I've been exploring the idea of optimising byte oriented arithmetic coding for a specific task. My data is largely stationary, although with correlations. This means I don't particularly need an adaptive model, so instead I can code using static probabilities with blocks. I'm interested in anyone elses explorations into optimising this sort of code. What I have right now doesn't match things like FSE of course, but it's not THAT far off (within half the speed, for an O(1) entropy encoder).

I started with one of Eugene Shelwien's range coders from coders6c2 zip. I note the main encoder and decoder functions contain:

In here we have a number of divisions, which drastically slow things down. However for a static coder we can cheat by normalising our input frequencies so that they sum to a totFreq value that's a binary of 2. Ie the code becomes:Code:void Encode (uint cumFreq, uint freq, uint totFreq) { low += cumFreq * (range/= totFreq); range*= freq; ... } uint GetFreq (uint totFreq) { return code/(range/=totFreq); }

This has a remarkable improvement in encoding speed, while decoding still suffers a bit due to the remaining division. I explored a few methods of replacing this with multiplications and bitshifting, but found by themselves they all have minimal benefits, and sometimes harm things.Code:void Encode (uint cumFreq, uint freq) { low += cumFreq * (range >>= TOTFREQ_BITS); range*= freq; ... } uint GetFreq (void) { return code/(range >>= TOTFREQ_BITS); }

However I then explored manual unrolling by using multiple concurrent range coders and this is where the real win comes from. For a basic order(0) codec with precomputed frequencies my encoding and decoding loops started like this. (Note this is a C variant instead of the C++ one above.)

With some manual loop unrolling we can get this:Code:// Encoder tight loop RC_output(&rc, (char *)cp); RC_StartEncode(&rc); for (i = 0; i < in_size; i++) { unsigned char c = in[i]; RC_Encode(&rc, C[c], F[c]); } RC_FinishEncode(&rc); //... // Decoder tight loop RC_input(&rc, (char *)cp); RC_StartDecode(&rc); for (i = 0; i < out_sz; i++) { uint32_t freq = RC_GetFreq(&rc); c = D.R[freq]; RC_Decode(&rc, D.fc[c].C, D.fc[c].F); out_buf[i] = c; } RC_FinishDecode(&rc);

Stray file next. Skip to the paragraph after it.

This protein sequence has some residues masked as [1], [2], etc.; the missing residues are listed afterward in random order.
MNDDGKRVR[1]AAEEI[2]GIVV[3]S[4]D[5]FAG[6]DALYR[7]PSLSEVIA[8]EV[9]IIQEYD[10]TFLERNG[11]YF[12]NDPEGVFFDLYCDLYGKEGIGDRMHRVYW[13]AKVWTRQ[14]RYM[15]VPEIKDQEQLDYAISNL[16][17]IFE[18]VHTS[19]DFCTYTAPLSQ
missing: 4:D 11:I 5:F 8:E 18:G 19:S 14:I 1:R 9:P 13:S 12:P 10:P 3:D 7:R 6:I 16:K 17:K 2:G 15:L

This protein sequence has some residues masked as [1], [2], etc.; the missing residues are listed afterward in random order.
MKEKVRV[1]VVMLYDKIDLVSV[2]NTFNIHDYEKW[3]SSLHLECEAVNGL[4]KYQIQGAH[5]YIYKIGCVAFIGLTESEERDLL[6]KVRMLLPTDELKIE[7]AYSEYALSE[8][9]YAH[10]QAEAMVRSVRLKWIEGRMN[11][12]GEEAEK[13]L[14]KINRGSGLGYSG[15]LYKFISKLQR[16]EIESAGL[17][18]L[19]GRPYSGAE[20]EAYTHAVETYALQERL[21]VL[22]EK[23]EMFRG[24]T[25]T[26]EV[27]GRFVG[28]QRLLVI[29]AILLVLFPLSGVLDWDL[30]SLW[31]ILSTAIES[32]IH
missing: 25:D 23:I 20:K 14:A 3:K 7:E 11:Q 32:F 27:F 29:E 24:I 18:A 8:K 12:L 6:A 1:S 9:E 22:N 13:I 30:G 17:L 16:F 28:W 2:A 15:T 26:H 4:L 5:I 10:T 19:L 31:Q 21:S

Code:// Tight encoding loop i_end = in_size&~3; for (i = 0; i < i_end; i+=4) { unsigned char c[4]; c[0] = in[i+0]; c[1] = in[i+1]; c[2] = in[i+2]; c[3] = in[i+3]; RC_Encode(&rc[0], C[c[0]], F[c[0]]); RC_Encode(&rc[1], C[c[1]], F[c[1]]); RC_Encode(&rc[2], C[c[2]], F[c[2]]); RC_Encode(&rc[3], C[c[3]], F[c[3]]); } // Tidy up any remainder that isn't a multiple of 4 for (; i < in_size; i++) { unsigned char c; c = in[i]; RC_Encode(&rc[0], C[c], F[c]); }

Code:// Tight decoding loop, unrolled 4-ways i_end = out_sz&~3; for (i = 0; i < i_end; i+=4) { uint32_t freq[4]; unsigned char c[4]; freq[0] = RC_GetFreq(&rc[0]); freq[1] = RC_GetFreq(&rc[1]); freq[2] = RC_GetFreq(&rc[2]); freq[3] = RC_GetFreq(&rc[3]); c[0] = D.R[freq[0]]; c[1] = D.R[freq[1]]; c[2] = D.R[freq[2]]; c[3] = D.R[freq[3]]; RC_Decode(&rc[0], D.fc[c[0]].C, D.fc[c[0]].F); RC_Decode(&rc[1], D.fc[c[1]].C, D.fc[c[1]].F); RC_Decode(&rc[2], D.fc[c[2]].C, D.fc[c[2]].F); RC_Decode(&rc[3], D.fc[c[3]].C, D.fc[c[3]].F); out_buf[i+0] = c[0]; out_buf[i+1] = c[1]; out_buf[i+2] = c[2]; out_buf[i+3] = c[3]; } // Tidy up any remainder that isn't a multiple of 4 for (; i < out_sz; i++) { uint32_t freq = RC_GetFreq(&rc[0]); unsigned char c = D.R[freq]; RC_Decode(&rc[0], D.fc[c].C, D.fc[c].F); out_buf[i] = c; }

Calling RC_GetFreq 4 times on interleaved range coders, each with non-overlapping input and outputs, means that the expensive divisions can be pipelined. Eg see the Sandy Bridge data sheet at http://www.agner.org/optimize/, which indicates IDIV takes 9 cycles for 32-bit values and has a 20-27 cycle latency before the result is available. During that latency time it appears we can be computing other results, including other divisions.

The net difference is that the code went from 5.7s encode and 16.4s decode on a 1Gb file to 6.8s encoder (slower) and 9.4s decode (much faster) on the same file. That's breaking 100MB/s.

Order(1) modelling is a bit trickier, as we need the last byte output in order to use the frequencies for the next decode cycle. However if we position 8 (I found 8 worked better than 4 for O1) codecs at 1/8th of the buffer apart then they can all use their last byte value fine, with the small exception that on startup we need 8 fresh "last" values. (I could store 7 of these in the file, but for now I just set all 8 to zero.) The effect on order-1 unrolling is equally profound, giving around 100% throughput gains in decoding.

I'm assuming that this is something that people have previously observed, but I've never seen any public code exploiting this. The gains are really quite remarkable given I haven't got any (explicit) SIMD/SSE calls in there. The code is unapologetically messy right now as it's very much a work in progress, but if anyone is interested I uploaded a copy to our ftp server at

ftp://ftp.sanger.ac.uk/pub/users/jkb/arith_static.c

To compare the non-unrolled version comment out the #define UNROLLED at the start. Note the two variants aren't binary compatible with each other.